ARCHIVED  March 1, 1996

Finding your way to DIA

A trip to Denver’s airport requires a roadmap

For many Coloradans, Denver International Airport is like an attractive airhead — nice to look at, but pretty expensive to keep up and not always helpful in times of stress.
Baggage systems, runway cracks and bad parking aside, a major concern for Front Range residents is the hopscotch path required to get to DIA. With the simplest, quickest route no longer on interstates (as was the trip to the old Stapleton International Airport), travelers have been forced to improvise.
Someday, a toll road might carry northern Front Range traffic straight to DIA, but for now, most people get there by taking Interstate 25 south to either 120th or 104th avenues, turning east to Tower Road and then heading south to Peña Boulevard.
“We really haven’t heard a lot of complaints,´ said Chuck Cannon of DIA’s public-affairs office. “I think [DIA] is easy to get to — it’s a snap, if you know where you’re going.
“It may be 10 minutes longer [than the trip to Stapleton], but it’s on country highway. It’s a tradeoff from the traffic on 70, which could jam up pretty badly.”
For shuttle services such as Airport Express of Fort Collins, DIA has been mostly good news, although the trip takes 30 minutes longer than the one to Stapleton. Airport Express’ preferred route is I-25 south to Colorado Highway 7, east to U.S. Highway 85, then south to Tower Road and then Peña Boulevard.
Airport Express recently announced service from Wyoming to the Colorado Springs Airport, with stops in Fort Collins, Loveland, Longmont, Denver International Airport and the Denver Technological Center.
“DIA has been helpful,´ said Pat Altenburg, of Airport Express. “Things have had to be worked out on both sides. Our drop-off level [at the airport] is for commercial vehicles only, and it saves time not having all that other traffic around.”
Point being, if your needs are simple, the trip to DIA is no cause for aneurysm. But for Spiro Palmer, those blood vessels take quite a pounding.
Palmer, owner of Palmer Flowers in Fort Collins, makes at least one trip per week to DIA on the 104th Avenue route. He brings in as much product as he can from California on refrigerated trucks; retrieving his fragrant cargo at DIA has devolved from a two-hour errand to a four-hour excursion with the closing of Stapleton.
“It’s about 25 to 30 minutes more, depending on weather and traffic,” Palmer said. “It was much easier to get in and out of Stapleton.”
Part of the problem is the time-consuming transfer of materials from the plane to cargo retrieval, which grates at Palmer because he thinks the facilities could be better used.
“About that, I never ask why, and no one ever tells me why,” he said.
And as for that snappy trip on Colorado’s country roads `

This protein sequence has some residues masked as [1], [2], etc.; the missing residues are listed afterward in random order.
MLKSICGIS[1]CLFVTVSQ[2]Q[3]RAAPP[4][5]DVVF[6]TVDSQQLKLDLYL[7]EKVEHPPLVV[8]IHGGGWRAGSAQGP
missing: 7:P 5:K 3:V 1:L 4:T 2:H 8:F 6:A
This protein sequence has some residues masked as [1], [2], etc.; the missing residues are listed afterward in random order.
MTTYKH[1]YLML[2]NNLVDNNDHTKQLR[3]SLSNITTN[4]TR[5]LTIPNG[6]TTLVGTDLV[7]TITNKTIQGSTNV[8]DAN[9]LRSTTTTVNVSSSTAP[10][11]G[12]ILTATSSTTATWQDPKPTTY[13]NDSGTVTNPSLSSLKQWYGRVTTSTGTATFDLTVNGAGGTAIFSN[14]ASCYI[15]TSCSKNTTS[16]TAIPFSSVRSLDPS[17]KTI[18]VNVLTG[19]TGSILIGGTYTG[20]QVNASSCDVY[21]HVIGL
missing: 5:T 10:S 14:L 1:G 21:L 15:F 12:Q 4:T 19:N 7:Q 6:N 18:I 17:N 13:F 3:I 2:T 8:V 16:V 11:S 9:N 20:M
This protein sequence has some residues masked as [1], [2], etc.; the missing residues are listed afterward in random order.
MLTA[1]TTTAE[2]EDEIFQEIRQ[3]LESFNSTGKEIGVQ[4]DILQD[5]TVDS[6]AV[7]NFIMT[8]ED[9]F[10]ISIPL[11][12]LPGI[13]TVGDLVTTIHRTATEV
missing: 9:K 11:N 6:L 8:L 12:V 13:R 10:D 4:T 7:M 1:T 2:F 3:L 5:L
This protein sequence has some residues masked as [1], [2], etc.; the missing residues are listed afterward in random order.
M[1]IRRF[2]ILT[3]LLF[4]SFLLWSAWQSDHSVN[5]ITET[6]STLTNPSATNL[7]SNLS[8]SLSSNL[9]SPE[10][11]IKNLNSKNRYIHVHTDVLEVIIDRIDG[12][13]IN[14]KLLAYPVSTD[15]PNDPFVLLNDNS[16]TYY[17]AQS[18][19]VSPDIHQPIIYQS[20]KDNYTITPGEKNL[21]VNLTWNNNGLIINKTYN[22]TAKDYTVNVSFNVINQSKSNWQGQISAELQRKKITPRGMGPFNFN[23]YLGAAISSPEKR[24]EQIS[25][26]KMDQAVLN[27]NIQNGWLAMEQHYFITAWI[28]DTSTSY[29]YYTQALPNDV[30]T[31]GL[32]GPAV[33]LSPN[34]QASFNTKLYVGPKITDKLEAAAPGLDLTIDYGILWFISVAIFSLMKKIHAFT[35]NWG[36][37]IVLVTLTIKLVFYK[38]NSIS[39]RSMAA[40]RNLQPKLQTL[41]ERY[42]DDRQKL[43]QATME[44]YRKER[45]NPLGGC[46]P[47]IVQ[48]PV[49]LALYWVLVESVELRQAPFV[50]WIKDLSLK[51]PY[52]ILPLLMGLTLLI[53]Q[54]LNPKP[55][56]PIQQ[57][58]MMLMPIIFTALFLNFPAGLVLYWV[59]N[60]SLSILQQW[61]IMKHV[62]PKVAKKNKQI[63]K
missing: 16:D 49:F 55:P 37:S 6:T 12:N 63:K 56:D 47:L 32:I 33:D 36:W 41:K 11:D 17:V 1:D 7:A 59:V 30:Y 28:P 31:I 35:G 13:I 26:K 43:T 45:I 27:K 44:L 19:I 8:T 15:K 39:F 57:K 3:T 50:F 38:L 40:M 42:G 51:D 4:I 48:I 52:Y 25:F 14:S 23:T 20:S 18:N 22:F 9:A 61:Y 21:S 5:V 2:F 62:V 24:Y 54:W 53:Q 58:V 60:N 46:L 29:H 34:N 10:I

“On 104th, in bad weather and with a big truck in front of you, you go about 15 miles per hour,” Palmer said. “You can’t pass.”
Since 1986, the Front Range Toll Road Co. Inc. has labored to secure a corridor that would remove all this unwanted drama from the journey to DIA. The toll road is really a monster bypass, picking up traffic south of Pueblo and looping it back to I-25 north of Fort Collins.
Ray Wells, president of the FRTRC, said he imagines people will use the toll road to get to the airport, as the corridor runs just east of DIA. Ideally, the corridor will include light rail and double-rails for coal trains, as well as handle various communications and utility transfers.
“We’ve said from the beginning it was not a matter of if, but when,” he said. “What it takes is the coming together of timing, financing and needs.”
A more immediate source of succor for those driving to DIA might be E-470, which by 1999 should stretch beyond DIA and hook up to I-25 at 120th Avenue. A Peña Boulevard and E-470 interchange has already been plotted.
Financing for an E-470 extension to 160th Avenue has yet to be secured; it should be remembered that the southeast portion of E-470 has priority and is still far from completion.
Construction has been approved for a road starting at Colorado Highway 60 and U.S. Highway 85 north of Platteville and running straight north to about where U.S. Highway 34 splits, west of Greeley. This would relieve drivers of the hard turn U.S. 85 takes toward Greeley and give those heading to Loveland and Fort Collins a more direct path from DIA.
One vision has the road then continuing at a 45-degree angle, past Windsor to I-25 near Fort Collins, through land that some believe will in time attract plenty of development.
Demographics and funding concerns will keep these time-savers a fantasy for many years. That fact pulls a sigh out of Spiro Palmer.
“That’s a concern,” he said with a laugh. “I once hoped to have enough money to move the airport closer to myself, but it doesn’t look like that will happen.”

A trip to Denver’s airport requires a roadmap

For many Coloradans, Denver International Airport is like an attractive airhead — nice to look at, but pretty expensive to keep up and not always helpful in times of stress.
Baggage systems, runway cracks and bad parking aside, a major concern for Front Range residents is the hopscotch path required to get to DIA. With the simplest, quickest route no longer on interstates (as was the trip to the old Stapleton International Airport), travelers have been forced to improvise.
Someday, a toll road might carry northern Front Range traffic straight to DIA, but…

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